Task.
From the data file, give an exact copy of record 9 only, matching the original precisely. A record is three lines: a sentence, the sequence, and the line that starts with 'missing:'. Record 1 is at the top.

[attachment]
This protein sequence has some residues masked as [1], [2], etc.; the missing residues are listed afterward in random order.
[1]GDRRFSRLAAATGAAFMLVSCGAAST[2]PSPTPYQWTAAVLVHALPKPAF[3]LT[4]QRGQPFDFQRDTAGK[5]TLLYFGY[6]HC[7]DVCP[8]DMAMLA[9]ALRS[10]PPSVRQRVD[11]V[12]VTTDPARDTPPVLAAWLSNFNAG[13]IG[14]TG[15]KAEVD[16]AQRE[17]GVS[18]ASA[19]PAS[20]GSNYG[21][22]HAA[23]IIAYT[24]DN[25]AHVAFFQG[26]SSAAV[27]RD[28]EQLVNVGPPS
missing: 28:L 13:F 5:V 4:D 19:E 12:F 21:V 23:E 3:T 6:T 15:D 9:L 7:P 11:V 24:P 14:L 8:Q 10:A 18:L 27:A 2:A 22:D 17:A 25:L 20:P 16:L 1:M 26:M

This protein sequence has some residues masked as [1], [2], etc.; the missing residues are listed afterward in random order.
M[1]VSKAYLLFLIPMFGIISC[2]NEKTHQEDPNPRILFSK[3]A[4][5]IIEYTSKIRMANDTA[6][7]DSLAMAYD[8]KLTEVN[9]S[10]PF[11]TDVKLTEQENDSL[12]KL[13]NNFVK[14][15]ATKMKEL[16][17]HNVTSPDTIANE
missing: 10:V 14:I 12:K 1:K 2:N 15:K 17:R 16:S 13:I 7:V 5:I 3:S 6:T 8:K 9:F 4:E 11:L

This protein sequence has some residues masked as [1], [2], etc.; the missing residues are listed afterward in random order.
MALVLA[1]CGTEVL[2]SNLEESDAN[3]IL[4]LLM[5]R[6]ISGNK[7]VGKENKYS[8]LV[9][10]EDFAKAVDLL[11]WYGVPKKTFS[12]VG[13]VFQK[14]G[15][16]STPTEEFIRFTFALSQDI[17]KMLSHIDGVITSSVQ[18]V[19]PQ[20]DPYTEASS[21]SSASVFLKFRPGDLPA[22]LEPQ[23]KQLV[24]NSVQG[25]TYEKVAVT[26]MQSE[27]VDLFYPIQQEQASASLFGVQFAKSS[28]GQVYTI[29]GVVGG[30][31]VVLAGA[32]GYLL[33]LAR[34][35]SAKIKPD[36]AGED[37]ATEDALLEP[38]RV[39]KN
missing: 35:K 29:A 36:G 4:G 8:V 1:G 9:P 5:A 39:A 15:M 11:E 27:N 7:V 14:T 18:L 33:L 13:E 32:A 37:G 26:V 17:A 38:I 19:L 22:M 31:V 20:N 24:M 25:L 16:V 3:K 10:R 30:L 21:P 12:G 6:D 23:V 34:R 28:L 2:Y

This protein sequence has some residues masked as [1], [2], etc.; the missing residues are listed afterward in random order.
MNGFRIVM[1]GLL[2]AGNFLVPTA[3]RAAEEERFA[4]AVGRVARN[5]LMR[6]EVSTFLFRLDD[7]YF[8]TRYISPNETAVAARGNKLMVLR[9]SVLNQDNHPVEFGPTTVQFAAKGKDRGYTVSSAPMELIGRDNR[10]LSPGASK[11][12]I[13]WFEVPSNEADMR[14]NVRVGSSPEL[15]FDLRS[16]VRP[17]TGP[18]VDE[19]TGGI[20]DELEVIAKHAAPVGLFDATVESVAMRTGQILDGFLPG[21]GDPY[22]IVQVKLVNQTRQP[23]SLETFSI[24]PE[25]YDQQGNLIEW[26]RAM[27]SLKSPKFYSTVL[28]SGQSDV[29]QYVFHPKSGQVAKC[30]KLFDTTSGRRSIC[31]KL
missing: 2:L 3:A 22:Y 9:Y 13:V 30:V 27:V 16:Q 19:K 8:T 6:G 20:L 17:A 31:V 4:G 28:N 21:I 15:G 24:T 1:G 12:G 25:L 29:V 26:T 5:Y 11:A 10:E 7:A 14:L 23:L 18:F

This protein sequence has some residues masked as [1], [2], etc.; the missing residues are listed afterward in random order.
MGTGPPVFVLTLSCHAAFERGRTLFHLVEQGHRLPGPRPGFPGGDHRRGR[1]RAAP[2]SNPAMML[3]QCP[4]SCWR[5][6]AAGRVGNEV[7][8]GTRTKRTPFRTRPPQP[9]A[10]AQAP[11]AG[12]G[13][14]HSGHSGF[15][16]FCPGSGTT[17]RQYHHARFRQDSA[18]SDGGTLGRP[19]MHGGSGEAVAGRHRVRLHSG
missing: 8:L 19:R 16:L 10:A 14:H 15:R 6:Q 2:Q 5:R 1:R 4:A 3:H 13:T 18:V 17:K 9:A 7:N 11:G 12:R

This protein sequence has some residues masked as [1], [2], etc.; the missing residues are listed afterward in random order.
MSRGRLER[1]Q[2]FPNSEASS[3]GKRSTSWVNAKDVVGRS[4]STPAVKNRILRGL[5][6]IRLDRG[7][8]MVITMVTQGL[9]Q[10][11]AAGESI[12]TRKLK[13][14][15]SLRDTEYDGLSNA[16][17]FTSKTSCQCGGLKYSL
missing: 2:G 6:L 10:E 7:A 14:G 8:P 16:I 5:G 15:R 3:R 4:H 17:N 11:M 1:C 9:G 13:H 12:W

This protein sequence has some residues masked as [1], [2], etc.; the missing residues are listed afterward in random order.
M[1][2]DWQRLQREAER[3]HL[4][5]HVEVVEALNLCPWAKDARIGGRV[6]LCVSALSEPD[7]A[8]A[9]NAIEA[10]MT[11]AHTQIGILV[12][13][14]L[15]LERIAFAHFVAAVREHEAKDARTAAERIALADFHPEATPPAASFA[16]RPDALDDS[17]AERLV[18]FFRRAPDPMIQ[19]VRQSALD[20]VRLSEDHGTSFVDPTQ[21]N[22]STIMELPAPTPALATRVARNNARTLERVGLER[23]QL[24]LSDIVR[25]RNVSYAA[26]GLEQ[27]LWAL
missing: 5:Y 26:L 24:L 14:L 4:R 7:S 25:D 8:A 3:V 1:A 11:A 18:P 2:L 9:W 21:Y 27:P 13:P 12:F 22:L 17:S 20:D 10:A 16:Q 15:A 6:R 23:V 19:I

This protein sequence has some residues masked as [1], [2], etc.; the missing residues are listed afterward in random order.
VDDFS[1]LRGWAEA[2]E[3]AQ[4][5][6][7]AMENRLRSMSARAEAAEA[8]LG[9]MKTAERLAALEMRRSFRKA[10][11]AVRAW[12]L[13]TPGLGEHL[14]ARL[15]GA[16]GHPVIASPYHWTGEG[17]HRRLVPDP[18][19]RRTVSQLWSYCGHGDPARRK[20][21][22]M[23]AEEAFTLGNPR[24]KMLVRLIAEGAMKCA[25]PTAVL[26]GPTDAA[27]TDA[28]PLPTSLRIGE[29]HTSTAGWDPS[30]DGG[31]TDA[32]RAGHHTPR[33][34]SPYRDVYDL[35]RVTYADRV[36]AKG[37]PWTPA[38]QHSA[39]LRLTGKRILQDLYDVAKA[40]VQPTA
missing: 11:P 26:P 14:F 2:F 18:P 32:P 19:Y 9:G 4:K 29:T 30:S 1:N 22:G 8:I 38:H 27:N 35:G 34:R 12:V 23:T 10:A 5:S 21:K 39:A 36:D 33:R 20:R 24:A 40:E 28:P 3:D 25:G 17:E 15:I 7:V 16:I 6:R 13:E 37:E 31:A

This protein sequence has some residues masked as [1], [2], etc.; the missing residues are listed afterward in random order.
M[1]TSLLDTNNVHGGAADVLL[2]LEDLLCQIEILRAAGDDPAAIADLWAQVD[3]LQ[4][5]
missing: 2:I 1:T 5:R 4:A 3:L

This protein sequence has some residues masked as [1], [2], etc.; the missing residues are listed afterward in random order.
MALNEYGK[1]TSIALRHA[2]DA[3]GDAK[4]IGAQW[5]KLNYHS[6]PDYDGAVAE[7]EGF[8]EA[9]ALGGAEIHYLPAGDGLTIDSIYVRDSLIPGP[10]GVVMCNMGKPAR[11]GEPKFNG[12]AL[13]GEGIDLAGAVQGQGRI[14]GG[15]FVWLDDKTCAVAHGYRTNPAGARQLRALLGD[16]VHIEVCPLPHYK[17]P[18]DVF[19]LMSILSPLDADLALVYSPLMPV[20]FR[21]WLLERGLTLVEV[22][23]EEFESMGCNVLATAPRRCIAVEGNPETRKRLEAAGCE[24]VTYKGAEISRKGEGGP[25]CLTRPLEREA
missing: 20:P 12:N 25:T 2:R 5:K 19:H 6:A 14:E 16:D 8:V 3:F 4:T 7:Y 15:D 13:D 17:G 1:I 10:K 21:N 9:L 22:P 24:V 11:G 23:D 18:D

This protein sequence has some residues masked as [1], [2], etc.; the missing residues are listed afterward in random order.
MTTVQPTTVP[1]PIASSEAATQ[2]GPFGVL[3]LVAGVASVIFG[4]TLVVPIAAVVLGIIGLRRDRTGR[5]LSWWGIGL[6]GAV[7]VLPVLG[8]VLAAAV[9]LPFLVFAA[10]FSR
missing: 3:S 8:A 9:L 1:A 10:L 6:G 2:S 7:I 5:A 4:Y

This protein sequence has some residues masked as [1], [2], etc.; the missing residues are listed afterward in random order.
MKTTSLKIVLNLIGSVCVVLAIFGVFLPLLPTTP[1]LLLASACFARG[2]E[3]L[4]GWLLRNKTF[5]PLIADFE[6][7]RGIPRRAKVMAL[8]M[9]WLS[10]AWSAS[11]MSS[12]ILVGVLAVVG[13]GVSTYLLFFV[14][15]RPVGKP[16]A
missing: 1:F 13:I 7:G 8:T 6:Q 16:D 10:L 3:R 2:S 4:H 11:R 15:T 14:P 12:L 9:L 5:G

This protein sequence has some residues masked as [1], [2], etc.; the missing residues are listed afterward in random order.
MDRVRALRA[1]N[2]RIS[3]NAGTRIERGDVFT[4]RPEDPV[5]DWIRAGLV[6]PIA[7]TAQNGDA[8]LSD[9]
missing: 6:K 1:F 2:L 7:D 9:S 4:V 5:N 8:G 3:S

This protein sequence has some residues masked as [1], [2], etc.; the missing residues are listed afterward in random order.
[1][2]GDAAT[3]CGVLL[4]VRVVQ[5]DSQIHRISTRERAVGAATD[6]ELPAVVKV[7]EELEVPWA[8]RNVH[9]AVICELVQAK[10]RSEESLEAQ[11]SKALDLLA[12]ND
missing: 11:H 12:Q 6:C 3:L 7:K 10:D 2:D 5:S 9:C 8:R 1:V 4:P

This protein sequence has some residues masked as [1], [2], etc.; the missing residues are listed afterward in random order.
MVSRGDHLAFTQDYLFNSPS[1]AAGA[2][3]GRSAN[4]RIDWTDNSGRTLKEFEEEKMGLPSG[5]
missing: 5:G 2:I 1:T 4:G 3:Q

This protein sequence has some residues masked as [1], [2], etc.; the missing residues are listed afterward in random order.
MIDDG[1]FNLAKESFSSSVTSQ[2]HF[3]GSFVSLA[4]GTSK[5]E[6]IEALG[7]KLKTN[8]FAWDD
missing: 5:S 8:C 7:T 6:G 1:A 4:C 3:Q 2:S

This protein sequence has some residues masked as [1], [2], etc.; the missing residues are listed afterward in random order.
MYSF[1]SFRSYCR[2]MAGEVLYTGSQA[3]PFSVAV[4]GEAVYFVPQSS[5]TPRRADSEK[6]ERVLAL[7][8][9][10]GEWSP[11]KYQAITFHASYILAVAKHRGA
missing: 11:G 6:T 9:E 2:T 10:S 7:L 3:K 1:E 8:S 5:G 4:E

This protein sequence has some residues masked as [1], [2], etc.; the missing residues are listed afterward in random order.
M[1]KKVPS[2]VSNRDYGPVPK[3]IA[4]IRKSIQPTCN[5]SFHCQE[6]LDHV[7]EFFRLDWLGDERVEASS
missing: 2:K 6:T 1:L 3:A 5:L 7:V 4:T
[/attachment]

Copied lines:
This protein sequence has some residues masked as [1], [2], etc.; the missing residues are listed afterward in random order.
M[1]TSLLDTNNVHGGAADVLL[2]LEDLLCQIEILRAAGDDPAAIADLWAQVD[3]LQ[4][5]
missing: 2:I 1:T 5:R 4:A 3:L